That would be a smart way to do it. Run it by your dad, he may think it's a neat idea, especially if you can carefully put it back "as it was" later, or at least have the parts around as an option to do so. Depending on condition and market, $50 to $200 is a rough price range. For $200 it probably would have to be like "N.O.S." in alot of markets.

  6. #6
    Senior Member
    Join Date
    May 2009
    Posts
    1,907
    Mentioned
    0 Post(s)
    Tagged
    0 Thread(s)
    You can definitely screw it up if you try to convert the existing rear wheel. Redishing and screwing around with the freewheel threads are two potential danger areas.

    Also, the sprocket can come off while you're stopping. In addition to the risk of death or injury, the threads will almost certainly be screwed up if you force off the sprocket against a lockring.
    Last edited by garage sale GT; 06-30-09 at 07:26 AM.

  7. #7
    Senior Member
    Join Date
    Jan 2006
    Location
    Tucson, AZ
    Posts
    754
    Mentioned
    0 Post(s)
    Tagged
    0 Thread(s)
    Why not just try single speed? S.S. freewheels can be had everywhere (or you can make one out of an old freewheel - I think Regina are the best for this). Take off the deraillers and their shifters and cables, and UR done. Nothing permanent, no messing with the dish, and you can convert it back to original later without a lot of hassle.

  8. #8
    Senior Member Bam42685's Avatar
    Join Date
    Jun 2008
    Location
    Big Rapids, MI
    My Bikes
    81 or 82 Mayata 912, Mystery Peugeot
    Posts
    446
    Mentioned
    0 Post(s)
    Tagged
    0 Thread(s)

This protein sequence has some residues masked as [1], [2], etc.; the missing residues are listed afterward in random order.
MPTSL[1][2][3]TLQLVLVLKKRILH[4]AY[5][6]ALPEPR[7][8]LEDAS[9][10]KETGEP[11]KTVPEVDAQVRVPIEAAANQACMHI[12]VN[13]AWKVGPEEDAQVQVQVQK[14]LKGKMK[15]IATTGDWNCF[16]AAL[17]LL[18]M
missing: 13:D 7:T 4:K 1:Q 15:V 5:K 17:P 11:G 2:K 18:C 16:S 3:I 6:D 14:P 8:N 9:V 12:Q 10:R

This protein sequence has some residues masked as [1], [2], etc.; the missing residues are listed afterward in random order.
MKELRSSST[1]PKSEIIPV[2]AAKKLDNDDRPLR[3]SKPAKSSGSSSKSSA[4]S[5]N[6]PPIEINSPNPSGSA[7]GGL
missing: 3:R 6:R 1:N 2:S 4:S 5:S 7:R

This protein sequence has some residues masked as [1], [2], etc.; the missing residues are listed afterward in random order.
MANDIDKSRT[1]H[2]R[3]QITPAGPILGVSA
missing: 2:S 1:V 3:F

Whatever you do, just don't put it back in the attic! Before $4 a gallon gas my Mom couldn't give her Le Tour II away so she threw it out. Now she wishes she had it back. I'd vote fixed gear over collecting dust.

  9. #9
    Junior Member
    Join Date
    Jun 2009
    Posts
    7
    Mentioned
    0 Post(s)
    Tagged
    0 Thread(s)
    wow thanks all for the help

    dont worry i wont do anything permanent and my dad thinks a fixed would be cool. i do know the record was made in nottingham does that make it any more rare/cool? and i would just restore this one but i already have a raleigh olympian (made in USA) which is in perfect condition. i use that for my road riding/exercise

  10. #10
    PanGalacticGargleBlaster Zaphod Beeblebrox's Avatar
    Join Date
    Apr 2009
    Location
    Smugglers Notch, Vermont
    My Bikes
    Upright and Recumbent....too many to list, mostly Vintage.
    Posts
    7,302
    Mentioned
    0 Post(s)
    Tagged
    0 Thread(s)
    I generally think higher of Nottingham Raleigh's than Carlton Raleigh's...Nottingham was the original Raleigh factory. The literature on the Record explains that its name derives from "Record Beater" although I question whether you'd be beating many records on one
    --Don't Panic.
    My bike is a lot like your mom.

Posting Permissions

  • You may not post new threads
  • You may not post replies
  • You may not post attachments
  • You may not edit your posts
  •